Alex - client since 2010
By planning things properly you can really set your self up by the time your career comes to an end. Without Moneytree I wouldn't be able to see where I would be in 10 years time.
- Habits of the World's Frugal Billionaires
- How much yield is good when investing in property?
- Dealing with Redundancy and the role that Termination Payments Play
- What's Your Financial Quotient (FQ)?
- How does the aspect (which way a property faces) affect the potential value of an investment property?
Growing Wealth by Gearing
In Hamlet, one of his most famous plays, William Shakespeare has fussy old Polonius advise his young son Laertes, 'Neither a borrower nor a lender be'.
This could be good advice for an inexperienced young man leaving home to go to university in another city, but if we followed it, many of us would end up a lot poorer.
For a start, anyone who has ever put their savings into a bank fixed deposit or term investment is a lender - lending your money to the bank in return for the interest.
And of course, most of us would never own our own home unless we borrowed a substantial amount of money from the bank in the form of a mortgage. And since buying a home allows us to stop paying rent and start paying for an asset that will one day almost certainly be worth a lot more than we laid out in mortgage repayments, it is obviously a good thing to do.
So if we agree that borrowing is not always a bad thing to do, the question is, when is it good to borrow and when is it bad? There are basically three different kinds of borrowing, and it will pay you to understand the differences between them.
Bad borrowing is borrowing simply to spend, either on day-to-day things like clothes, or on things that lose value from the day you buy them, like cars and washing machines. This is the typical credit card or car or home appliance finance debt, and it is the worst kind of borrowing.
Some people may not realise that when you buy on your credit card or through a finance company, you are actually borrowing the money. This is always a very expensive loan, because what you buy soon ends up being worth much less than you paid, yet you are charged very high interest rates on the loan. (If it's paid for, better to make the old car last another year or two if you can).
Neutral borrowing is when you borrow money to buy an appreciating asset, but are legally unable to claim any tax rebate on the interest you pay. Standard home mortgages fall into this category because home mortgage interest is not tax deductible. This is a great pity, because over the lifetime of the mortgage, you will probably pay more than twice the value of the original loan in interest. That is why you should pay your mortgage off as soon as possible to reduce the total interest bill.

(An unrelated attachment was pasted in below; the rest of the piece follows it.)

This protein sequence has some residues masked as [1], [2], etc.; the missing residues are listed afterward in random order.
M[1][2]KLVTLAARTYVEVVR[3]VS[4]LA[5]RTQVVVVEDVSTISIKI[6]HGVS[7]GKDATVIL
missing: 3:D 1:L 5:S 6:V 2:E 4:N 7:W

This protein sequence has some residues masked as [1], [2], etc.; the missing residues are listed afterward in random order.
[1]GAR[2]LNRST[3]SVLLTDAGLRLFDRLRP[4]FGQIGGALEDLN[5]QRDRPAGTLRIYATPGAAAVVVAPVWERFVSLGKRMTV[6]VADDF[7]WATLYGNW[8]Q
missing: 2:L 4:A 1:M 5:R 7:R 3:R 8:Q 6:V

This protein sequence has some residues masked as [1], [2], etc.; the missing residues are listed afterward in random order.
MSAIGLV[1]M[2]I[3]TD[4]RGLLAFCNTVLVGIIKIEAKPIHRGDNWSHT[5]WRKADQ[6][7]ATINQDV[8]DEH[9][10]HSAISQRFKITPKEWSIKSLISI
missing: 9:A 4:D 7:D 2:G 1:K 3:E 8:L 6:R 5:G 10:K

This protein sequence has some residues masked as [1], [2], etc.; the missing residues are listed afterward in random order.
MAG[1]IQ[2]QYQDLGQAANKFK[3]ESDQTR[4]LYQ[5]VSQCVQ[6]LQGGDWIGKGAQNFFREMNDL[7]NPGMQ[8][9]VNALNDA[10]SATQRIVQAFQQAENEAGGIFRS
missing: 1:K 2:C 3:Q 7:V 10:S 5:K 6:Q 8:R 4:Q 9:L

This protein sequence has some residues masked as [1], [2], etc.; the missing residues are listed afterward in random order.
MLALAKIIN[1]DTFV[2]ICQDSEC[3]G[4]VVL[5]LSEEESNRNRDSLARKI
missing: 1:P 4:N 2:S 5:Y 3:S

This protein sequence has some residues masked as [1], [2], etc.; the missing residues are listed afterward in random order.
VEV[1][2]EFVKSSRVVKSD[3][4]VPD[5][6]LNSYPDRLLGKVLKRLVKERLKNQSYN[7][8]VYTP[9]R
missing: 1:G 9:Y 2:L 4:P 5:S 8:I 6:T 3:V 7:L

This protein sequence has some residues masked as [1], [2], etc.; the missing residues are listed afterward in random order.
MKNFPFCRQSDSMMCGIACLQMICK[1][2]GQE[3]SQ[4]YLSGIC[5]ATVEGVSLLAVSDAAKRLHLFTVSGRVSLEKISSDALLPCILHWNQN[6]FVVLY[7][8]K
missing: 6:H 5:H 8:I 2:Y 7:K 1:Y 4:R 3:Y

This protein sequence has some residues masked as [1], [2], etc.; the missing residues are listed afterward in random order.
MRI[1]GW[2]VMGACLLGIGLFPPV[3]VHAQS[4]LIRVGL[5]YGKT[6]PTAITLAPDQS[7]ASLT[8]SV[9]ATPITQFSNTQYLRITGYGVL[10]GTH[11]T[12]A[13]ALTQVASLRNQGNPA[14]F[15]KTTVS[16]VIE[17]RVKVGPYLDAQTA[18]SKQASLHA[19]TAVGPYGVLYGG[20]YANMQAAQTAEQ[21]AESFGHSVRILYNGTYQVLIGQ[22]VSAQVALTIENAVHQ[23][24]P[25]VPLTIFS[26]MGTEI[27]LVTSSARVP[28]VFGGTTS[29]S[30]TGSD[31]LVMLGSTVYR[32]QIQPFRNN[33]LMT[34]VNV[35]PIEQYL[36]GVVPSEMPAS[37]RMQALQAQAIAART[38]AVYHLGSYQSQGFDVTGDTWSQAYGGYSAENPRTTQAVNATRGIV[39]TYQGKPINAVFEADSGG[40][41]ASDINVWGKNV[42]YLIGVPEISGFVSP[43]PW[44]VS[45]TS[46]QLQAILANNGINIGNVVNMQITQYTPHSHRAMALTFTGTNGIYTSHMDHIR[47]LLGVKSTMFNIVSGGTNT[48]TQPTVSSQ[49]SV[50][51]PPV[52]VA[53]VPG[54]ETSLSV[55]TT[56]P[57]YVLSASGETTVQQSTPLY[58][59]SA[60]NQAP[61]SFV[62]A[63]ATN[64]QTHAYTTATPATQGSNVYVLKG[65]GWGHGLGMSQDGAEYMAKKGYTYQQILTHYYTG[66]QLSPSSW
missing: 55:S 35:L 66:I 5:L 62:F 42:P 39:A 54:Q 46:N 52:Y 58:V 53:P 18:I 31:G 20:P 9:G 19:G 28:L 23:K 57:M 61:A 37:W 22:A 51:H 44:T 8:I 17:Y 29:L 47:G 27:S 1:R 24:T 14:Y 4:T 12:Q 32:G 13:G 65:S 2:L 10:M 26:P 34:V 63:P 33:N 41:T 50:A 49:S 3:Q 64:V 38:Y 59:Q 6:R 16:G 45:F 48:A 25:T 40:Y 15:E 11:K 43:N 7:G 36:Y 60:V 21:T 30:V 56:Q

Good borrowing that can actually fuel personal wealth creation is when you borrow to buy an appreciating asset such as land, real estate or shares. Not only is the asset you buy likely to increase in value over time, but the interest you pay on the loan is tax deductible. So depending on your income and your tax bracket, you could end up borrowing for investment virtually tax-free.
Good borrowing is achieved by arranging a line of credit or a personal loan from a bank or financial institution - usually no problem if your home is partly or completely paid off.
Once you know you can borrow the money, the next question is, what asset will you invest it in? And can you be sure you will end up making more money than you borrowed when the time comes to sell it? Sometimes the answer to that question is not so obvious.
Would you borrow $100,000 at 17% interest per annum (p.a.) for 25 years to invest that borrowed money at 7% p.a.? The immediate answer would probably be a loud NO!
How can you make money if you are borrowing it at 17% and investing it at 7%? An impossible feat? Not at all. Let us show you how it is done. The table below shows how you could borrow at 17%, invest at 7% and come out more than $100,000 ahead.
This table might surprise you. At the end of 25 years, you would have paid back $431,340 - the original $100,000 you borrowed plus $331,340 in interest at 17%.
However, if you had invested the $100,000 you borrowed at 7% compound interest for the same period of time, you would end up with $542,743 in your account. Deduct the $100,000 you borrowed and you are left with $442,743, so you come out more than $111,000 ahead. And not only that, you might also have claimed a tax deduction on the $331,340 you paid in interest! (Though you may have to pay some tax on the capital gain of your 7% p.a. investment).
Now you have learned that you can pay a higher interest rate to borrow money than you earn by investing it, providing you build the investment capital by reinvesting the interest, and providing you leave enough time for it to build up.
However, this is not the most important lesson. The most important thing you have just learned is that the first rule of wealth creation is to look at investment in a different way.
The easiest way to do this is to look through the eyes of someone who not only understands investments, but also knows you well. In other words, a trusted financial adviser.
We would very much like to be your financial adviser to help you look at the potential advantages of borrowing in order to invest. It may not necessarily be the answer to every investor's prayers, but it can be a very rewarding strategy if it is done correctly.